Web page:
Jane’s Walk Akron 2014

///Jane’s Walk Akron 2014
Jane’s Walk Akron 2014 2017-10-10T19:33:07+00:00

May 2014

Walk Leaders: Led by Dan Rice, Leianne Neff Heppner and Suzie Graham
Text by: Suzie Graham
Photographs by: Phyllis Jividen

Akron hosted three walks, all of which occurred in the Downtown area. Our morning walk traveled along the Towpath Trail in the morning drizzle. The small size of the group allowed for constructive conversation and critical thinking about how we use the path, how we identify the path, and how users interact with vehicular traffic. The passion of the group fueled the ongoing discussion the Downtown Akron Partnership has in process with local officials about the potential for utilizing signage, sustainable greening and public art to help orient and welcome traffic. When our group was joined by a mallard duck, the conversation veered toward peaceful coexistence with our local wildlife, the improvement of the water quality over time, and the need to consider implementing landscaping changes to dissuade the growing population of the Downtown Akron Canada Goose.

After a heavy rainfall, our four o’clock tour brought in the sunshine with a focus on the history of the area once known as North Akron. Our exceptionally long and narrow Downtown corridor is largely due to the development of the canal and combination of what once were two separate cities. The wonderful tour led our group through highlights of historic architecture and business development in Downtown.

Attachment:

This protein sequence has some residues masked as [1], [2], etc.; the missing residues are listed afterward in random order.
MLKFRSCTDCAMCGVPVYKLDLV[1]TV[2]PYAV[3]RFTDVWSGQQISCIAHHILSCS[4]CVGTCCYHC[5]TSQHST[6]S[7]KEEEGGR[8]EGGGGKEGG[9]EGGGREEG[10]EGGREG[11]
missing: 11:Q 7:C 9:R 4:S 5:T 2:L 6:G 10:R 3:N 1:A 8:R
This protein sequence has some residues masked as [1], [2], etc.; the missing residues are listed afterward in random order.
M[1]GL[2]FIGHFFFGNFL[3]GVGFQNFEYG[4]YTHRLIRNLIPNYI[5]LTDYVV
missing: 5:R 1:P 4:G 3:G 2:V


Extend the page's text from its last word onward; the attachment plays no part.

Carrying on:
The six o’clock hour rounded out the day with a group of 30 joining me for a tour of our arts and culture district. Manouevering our way through the pockets of development, we spent some time observing the Main St/State Rt. 59 corridor. With the high speed of traffic and multilane roads, this stretch of sidewalk feels dangerous and intimidating for pedestrians and is not easily accessible to the fun, artistic, historic, and colorful Northside District. We discussed utilizing streetscaping to create a more walkable access path. The stretch leads to, as Jason Segedy announced, “the most dangerous intersection for vehicles in Summit County.” If it is that dangerous for vehicles, what does that mean for pedestrians?

Observations included the need for repainting the crosswalks and addressing the far-too short timing of the pedestrian signal. Once across the street, pedestrians must choose to traverse over uneven grass and railroad or walk a long block up a steep incline to access the district.

Knowing the cultural and natural vibrancy throughout the Northside District, our walk created a greater understanding of the challenges that face us as we try to connect more people to these unique and valuable amenities.